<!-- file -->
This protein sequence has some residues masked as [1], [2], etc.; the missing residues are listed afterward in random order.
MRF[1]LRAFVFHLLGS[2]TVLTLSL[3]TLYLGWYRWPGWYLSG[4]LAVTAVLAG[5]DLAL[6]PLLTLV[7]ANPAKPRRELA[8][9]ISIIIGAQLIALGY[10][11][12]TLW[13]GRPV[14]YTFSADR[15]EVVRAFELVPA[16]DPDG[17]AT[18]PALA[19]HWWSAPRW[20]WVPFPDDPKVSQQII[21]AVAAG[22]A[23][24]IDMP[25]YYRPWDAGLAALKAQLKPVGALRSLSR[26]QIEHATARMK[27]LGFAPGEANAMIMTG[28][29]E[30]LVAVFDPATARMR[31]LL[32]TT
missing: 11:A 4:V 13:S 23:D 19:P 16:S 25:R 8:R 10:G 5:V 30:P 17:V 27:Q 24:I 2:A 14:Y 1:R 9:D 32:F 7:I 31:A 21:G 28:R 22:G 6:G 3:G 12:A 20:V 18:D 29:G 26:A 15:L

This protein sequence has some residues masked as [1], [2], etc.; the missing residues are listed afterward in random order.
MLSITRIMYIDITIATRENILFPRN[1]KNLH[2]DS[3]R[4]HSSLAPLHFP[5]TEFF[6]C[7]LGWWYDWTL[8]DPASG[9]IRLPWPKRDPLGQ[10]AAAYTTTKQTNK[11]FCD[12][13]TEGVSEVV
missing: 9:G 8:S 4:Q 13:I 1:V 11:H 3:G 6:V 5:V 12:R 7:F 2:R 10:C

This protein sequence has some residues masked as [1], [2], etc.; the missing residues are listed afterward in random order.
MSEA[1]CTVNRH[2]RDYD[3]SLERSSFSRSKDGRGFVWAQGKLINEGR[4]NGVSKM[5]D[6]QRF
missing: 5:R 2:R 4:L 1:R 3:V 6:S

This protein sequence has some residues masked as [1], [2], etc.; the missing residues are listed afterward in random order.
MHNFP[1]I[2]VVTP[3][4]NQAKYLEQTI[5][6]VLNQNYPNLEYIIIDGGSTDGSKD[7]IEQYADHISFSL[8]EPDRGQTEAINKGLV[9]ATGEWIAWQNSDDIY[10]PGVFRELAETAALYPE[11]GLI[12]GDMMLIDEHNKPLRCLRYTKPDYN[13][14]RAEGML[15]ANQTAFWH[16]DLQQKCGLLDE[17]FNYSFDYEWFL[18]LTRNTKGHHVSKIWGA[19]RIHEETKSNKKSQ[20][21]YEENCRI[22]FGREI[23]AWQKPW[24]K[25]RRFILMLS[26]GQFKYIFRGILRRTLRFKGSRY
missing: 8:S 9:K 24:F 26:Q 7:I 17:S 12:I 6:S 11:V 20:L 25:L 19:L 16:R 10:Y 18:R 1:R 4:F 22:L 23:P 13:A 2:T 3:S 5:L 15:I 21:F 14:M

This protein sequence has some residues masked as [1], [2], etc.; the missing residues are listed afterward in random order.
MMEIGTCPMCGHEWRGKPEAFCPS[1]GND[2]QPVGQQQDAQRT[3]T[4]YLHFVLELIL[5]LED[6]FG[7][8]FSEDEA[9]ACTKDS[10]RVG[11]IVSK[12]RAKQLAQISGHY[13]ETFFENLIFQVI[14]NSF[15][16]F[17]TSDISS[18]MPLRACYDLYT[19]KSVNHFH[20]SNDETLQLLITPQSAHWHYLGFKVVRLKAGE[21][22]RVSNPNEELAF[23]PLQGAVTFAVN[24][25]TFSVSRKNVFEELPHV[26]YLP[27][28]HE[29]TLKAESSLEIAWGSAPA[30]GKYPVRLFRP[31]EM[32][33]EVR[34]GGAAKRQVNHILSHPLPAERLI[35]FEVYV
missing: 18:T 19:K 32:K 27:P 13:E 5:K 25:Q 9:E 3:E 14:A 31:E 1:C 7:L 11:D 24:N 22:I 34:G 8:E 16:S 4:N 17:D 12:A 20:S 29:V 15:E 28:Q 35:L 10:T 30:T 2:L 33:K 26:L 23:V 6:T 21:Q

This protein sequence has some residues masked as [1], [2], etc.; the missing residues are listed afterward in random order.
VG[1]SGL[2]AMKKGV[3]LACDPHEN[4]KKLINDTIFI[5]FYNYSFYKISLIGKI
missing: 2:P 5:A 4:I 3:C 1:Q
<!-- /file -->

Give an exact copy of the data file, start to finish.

This protein sequence has some residues masked as [1], [2], etc.; the missing residues are listed afterward in random order.
MRF[1]LRAFVFHLLGS[2]TVLTLSL[3]TLYLGWYRWPGWYLSG[4]LAVTAVLAG[5]DLAL[6]PLLTLV[7]ANPAKPRRELA[8][9]ISIIIGAQLIALGY[10][11][12]TLW[13]GRPV[14]YTFSADR[15]EVVRAFELVPA[16]DPDG[17]AT[18]PALA[19]HWWSAPRW[20]WVPFPDDPKVSQQII[21]AVAAG[22]A[23][24]IDMP[25]YYRPWDAGLAALKAQLKPVGALRSLSR[26]QIEHATARMK[27]LGFAPGEANAMIMTG[28][29]E[30]LVAVFDPATARMR[31]LL[32]TT
missing: 11:A 4:V 13:S 23:D 19:P 16:S 25:R 8:R 10:G 5:V 30:P 17:V 27:Q 24:I 2:A 14:Y 1:R 9:D 32:F 7:I 31:A 21:G 28:R 22:G 6:G 3:G 12:A 20:V 18:D 29:G 26:A 15:L

This protein sequence has some residues masked as [1], [2], etc.; the missing residues are listed afterward in random order.
MLSITRIMYIDITIATRENILFPRN[1]KNLH[2]DS[3]R[4]HSSLAPLHFP[5]TEFF[6]C[7]LGWWYDWTL[8]DPASG[9]IRLPWPKRDPLGQ[10]AAAYTTTKQTNK[11]FCD[12][13]TEGVSEVV
missing: 9:G 8:S 4:Q 13:I 1:V 11:H 3:G 6:V 5:V 12:R 7:F 2:R 10:C

This protein sequence has some residues masked as [1], [2], etc.; the missing residues are listed afterward in random order.
MSEA[1]CTVNRH[2]RDYD[3]SLERSSFSRSKDGRGFVWAQGKLINEGR[4]NGVSKM[5]D[6]QRF
missing: 5:R 2:R 4:L 1:R 3:V 6:S

This protein sequence has some residues masked as [1], [2], etc.; the missing residues are listed afterward in random order.
MHNFP[1]I[2]VVTP[3][4]NQAKYLEQTI[5][6]VLNQNYPNLEYIIIDGGSTDGSKD[7]IEQYADHISFSL[8]EPDRGQTEAINKGLV[9]ATGEWIAWQNSDDIY[10]PGVFRELAETAALYPE[11]GLI[12]GDMMLIDEHNKPLRCLRYTKPDYN[13][14]RAEGML[15]ANQTAFWH[16]DLQQKCGLLDE[17]FNYSFDYEWFL[18]LTRNTKGHHVSKIWGA[19]RIHEETKSNKKSQ[20][21]YEENCRI[22]FGREI[23]AWQKPW[24]K[25]RRFILMLS[26]GQFKYIFRGILRRTLRFKGSRY
missing: 8:S 9:K 24:F 26:Q 7:I 17:S 12:I 6:S 11:V 20:L 25:L 19:L 16:R 10:Y 18:R 1:R 4:F 22:L 23:P 13:A 2:T 3:S 5:L 15:I 21:F 14:M

This protein sequence has some residues masked as [1], [2], etc.; the missing residues are listed afterward in random order.
MMEIGTCPMCGHEWRGKPEAFCPS[1]GND[2]QPVGQQQDAQRT[3]T[4]YLHFVLELIL[5]LED[6]FG[7][8]FSEDEA[9]ACTKDS[10]RVG[11]IVSK[12]RAKQLAQISGHY[13]ETFFENLIFQVI[14]NSF[15][16]F[17]TSDISS[18]MPLRACYDLYT[19]KSVNHFH[20]SNDETLQLLITPQSAHWHYLGFKVVRLKAGE[21][22]RVSNPNEELAF[23]PLQGAVTFAVN[24][25]TFSVSRKNVFEELPHV[26]YLP[27][28]HE[29]TLKAESSLEIAWGSAPA[30]GKYPVRLFRP[31]EM[32][33]EVR[34]GGAAKRQVNHILSHPLPAERLI[35]FEVYV
missing: 18:T 19:K 32:K 27:P 13:E 5:K 25:Q 9:E 3:E 14:A 31:E 1:C 7:L 11:D 24:N 22:I 34:G 8:E 16:S 4:N 17:D 12:A 20:S 29:V 15:E 28:Q 35:L 10:T 30:T 2:L 33:K 26:L 23:V 6:T 21:Q

This protein sequence has some residues masked as [1], [2], etc.; the missing residues are listed afterward in random order.
VG[1]SGL[2]AMKKGV[3]LACDPHEN[4]KKLINDTIFI[5]FYNYSFYKISLIGKI
missing: 2:P 5:A 4:I 3:C 1:Q